It’s almost football season! In just a few short weeks, players and fans will pack stadiums and fields to play or watch the most popular sport in America. While most people are excited to cheer on their favorite teams, they should also be concerned—football is the most common sport to sustain a concussion. A concussion is an injury to the brain—and it’s serious. The brain is normally well protected by the skull and cerebrospinal fluid however, a forceful blow to the head (or a blow to another part of the body that causes the head to move rapidly) can cause the brain to hit the inner walls of the skull, resulting in injury. Depending on the severity of the injury, it can take weeks, months or even years to fully recover from a concussion.
Symptoms of a Concussion
Keep in mind that symptoms can show up right away or may be delayed for hours or days. If someone is at risk for a concussion, it is important that they be monitored for symptoms even days after the incident occurred.
- Temporary loss of consciousness
- Nausea or vomiting
- Dizziness or trouble balancing
- Double or blurry vision
- Sensitivity to light or noise
- Feeling sluggish, foggy
- Confusion or memory problems
- Slurred speech
- Ringing in the ears
- Changes in mood or behavior including irritability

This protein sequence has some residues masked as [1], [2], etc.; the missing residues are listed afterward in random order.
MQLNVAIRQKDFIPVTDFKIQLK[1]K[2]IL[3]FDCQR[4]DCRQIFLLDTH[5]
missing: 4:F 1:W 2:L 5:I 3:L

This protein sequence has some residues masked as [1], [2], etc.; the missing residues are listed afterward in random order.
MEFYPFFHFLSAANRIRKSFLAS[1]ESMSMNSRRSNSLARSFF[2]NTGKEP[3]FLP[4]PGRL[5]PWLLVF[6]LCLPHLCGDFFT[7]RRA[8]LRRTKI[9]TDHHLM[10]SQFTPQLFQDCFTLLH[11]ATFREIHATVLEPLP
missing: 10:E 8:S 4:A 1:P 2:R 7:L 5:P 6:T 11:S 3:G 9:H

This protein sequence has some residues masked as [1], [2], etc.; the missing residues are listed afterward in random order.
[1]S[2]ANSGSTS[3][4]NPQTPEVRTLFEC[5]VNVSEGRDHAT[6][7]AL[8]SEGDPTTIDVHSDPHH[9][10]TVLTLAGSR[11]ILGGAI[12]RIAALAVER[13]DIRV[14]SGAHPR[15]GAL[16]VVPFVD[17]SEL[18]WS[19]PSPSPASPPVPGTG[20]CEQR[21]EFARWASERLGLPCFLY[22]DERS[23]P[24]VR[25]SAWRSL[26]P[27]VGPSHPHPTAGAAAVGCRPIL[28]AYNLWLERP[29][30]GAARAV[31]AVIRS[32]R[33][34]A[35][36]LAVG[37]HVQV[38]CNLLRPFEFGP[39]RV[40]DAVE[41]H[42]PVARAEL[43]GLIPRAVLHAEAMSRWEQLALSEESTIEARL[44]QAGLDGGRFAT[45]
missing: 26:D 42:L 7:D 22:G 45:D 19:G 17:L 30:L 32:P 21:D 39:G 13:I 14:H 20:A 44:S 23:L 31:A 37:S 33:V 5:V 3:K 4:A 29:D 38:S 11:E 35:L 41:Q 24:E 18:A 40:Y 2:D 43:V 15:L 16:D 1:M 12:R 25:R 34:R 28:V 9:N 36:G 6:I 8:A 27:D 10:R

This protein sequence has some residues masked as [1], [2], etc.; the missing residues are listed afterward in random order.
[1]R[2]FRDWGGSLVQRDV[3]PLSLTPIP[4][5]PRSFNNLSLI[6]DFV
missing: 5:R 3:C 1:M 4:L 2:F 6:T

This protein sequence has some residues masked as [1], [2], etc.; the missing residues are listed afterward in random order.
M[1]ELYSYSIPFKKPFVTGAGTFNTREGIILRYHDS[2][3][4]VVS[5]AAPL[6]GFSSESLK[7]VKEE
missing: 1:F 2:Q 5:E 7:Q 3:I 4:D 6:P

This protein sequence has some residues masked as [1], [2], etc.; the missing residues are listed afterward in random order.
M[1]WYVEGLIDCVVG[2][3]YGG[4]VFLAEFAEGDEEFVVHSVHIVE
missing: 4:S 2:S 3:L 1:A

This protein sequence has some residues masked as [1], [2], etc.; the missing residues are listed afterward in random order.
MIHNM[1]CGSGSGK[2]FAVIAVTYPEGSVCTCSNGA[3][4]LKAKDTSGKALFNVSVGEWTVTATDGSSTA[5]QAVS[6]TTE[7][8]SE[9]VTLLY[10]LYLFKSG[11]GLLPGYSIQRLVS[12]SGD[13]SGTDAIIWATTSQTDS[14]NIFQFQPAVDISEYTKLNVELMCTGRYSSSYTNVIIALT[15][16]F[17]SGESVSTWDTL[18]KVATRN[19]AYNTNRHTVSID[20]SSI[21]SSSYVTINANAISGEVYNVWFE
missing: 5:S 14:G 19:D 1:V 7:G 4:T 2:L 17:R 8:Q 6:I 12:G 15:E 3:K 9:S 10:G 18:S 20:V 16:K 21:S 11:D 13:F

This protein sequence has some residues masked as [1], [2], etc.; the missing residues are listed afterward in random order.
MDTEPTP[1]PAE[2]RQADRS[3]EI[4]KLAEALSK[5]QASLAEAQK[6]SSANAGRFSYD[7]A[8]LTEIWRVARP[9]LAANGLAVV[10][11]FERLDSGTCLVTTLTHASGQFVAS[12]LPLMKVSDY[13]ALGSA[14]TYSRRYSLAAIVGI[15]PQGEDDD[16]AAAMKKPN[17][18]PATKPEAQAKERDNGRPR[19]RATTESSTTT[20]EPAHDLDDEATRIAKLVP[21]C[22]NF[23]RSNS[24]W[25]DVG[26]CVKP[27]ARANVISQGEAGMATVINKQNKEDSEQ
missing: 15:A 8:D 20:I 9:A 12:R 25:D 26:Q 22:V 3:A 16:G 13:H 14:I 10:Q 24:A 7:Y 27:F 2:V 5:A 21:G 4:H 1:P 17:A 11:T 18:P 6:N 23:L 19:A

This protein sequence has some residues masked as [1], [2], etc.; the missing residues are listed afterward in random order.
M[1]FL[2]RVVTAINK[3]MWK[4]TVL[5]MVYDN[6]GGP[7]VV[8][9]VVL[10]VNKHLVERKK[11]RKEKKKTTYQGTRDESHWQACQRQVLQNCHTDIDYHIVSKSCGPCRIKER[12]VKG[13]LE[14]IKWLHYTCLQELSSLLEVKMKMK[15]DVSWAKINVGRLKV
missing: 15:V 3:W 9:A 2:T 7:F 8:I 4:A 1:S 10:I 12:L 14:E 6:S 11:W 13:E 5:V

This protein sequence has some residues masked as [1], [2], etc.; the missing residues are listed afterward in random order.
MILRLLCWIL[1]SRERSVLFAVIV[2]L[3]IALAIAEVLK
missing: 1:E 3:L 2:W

- Just not feeling right
Diagnosing a Concussion
Computed tomography, also known as a CT scan, may be used to assess the brain right after an injury. A CT scan provides doctors with a detailed view of the skull and brain, which allows them to detect bleeding in the brain, swelling of the brain or a skull fracture.
Magnetic Resonance Imaging, also known as MRI, is typically used to assess the brain after symptoms persist or get worse. MRI is a powerful type of medical imaging that produces extremely detailed pictures of the human anatomy, enabling radiologists to detect even the smallest areas of bleeding, bruising or scarring of the brain.
What To Do When You Suspect a Concussion
Keep the player out of the game away from any further head injury risk and consult a physician who can recommend imaging tests if needed. The Association of Alexandria Radiologists offers CT and MRI imaging at several locations throughout northern Virginia. All exams are interpreted by board certified radiologists.